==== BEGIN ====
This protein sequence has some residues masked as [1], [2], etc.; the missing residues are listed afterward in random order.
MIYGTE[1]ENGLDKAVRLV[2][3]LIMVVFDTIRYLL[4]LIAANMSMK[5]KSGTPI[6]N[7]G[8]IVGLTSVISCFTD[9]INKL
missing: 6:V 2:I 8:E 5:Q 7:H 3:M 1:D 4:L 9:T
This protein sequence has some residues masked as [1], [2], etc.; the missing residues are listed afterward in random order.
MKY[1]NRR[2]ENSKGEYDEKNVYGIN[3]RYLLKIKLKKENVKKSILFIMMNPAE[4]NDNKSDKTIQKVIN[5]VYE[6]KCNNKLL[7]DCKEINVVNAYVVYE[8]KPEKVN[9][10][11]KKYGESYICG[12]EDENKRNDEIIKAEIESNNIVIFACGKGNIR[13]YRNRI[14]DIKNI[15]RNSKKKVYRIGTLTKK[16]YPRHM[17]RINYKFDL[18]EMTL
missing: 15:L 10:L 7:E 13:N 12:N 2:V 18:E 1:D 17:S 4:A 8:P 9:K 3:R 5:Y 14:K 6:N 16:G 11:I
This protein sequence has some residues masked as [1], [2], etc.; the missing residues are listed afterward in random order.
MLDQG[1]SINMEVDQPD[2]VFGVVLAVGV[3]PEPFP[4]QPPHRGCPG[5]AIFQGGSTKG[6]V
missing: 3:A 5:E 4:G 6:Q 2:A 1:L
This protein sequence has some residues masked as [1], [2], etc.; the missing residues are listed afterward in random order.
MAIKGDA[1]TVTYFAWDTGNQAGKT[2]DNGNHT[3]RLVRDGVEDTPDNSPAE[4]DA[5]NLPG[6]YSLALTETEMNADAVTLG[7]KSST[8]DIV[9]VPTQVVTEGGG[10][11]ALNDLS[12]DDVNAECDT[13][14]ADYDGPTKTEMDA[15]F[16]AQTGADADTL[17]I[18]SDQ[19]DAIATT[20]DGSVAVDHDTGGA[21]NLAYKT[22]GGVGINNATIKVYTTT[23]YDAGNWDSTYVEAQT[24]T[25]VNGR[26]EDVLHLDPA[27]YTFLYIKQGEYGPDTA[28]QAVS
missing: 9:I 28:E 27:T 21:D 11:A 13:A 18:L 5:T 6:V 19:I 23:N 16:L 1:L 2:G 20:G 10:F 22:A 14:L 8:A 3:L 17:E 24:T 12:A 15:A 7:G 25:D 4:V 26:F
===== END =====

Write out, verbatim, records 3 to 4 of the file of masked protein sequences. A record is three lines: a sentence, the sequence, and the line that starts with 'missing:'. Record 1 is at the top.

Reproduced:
This protein sequence has some residues masked as [1], [2], etc.; the missing residues are listed afterward in random order.
MLDQG[1]SINMEVDQPD[2]VFGVVLAVGV[3]PEPFP[4]QPPHRGCPG[5]AIFQGGSTKG[6]V
missing: 3:A 5:E 4:G 6:Q 2:A 1:L
This protein sequence has some residues masked as [1], [2], etc.; the missing residues are listed afterward in random order.
MAIKGDA[1]TVTYFAWDTGNQAGKT[2]DNGNHT[3]RLVRDGVEDTPDNSPAE[4]DA[5]NLPG[6]YSLALTETEMNADAVTLG[7]KSST[8]DIV[9]VPTQVVTEGGG[10][11]ALNDLS[12]DDVNAECDT[13][14]ADYDGPTKTEMDA[15]F[16]AQTGADADTL[17]I[18]SDQ[19]DAIATT[20]DGSVAVDHDTGGA[21]NLAYKT[22]GGVGINNATIKVYTTT[23]YDAGNWDSTYVEAQT[24]T[25]VNGR[26]EDVLHLDPA[27]YTFLYIKQGEYGPDTA[28]QAVS
missing: 9:I 28:E 27:T 21:D 11:A 13:A 18:L 5:T 6:V 19:I 23:N 16:L 1:L 2:G 20:G 10:F 22:A 14:L 8:A 3:L 17:E 24:T 12:A 15:A 7:G 25:D 4:V 26:F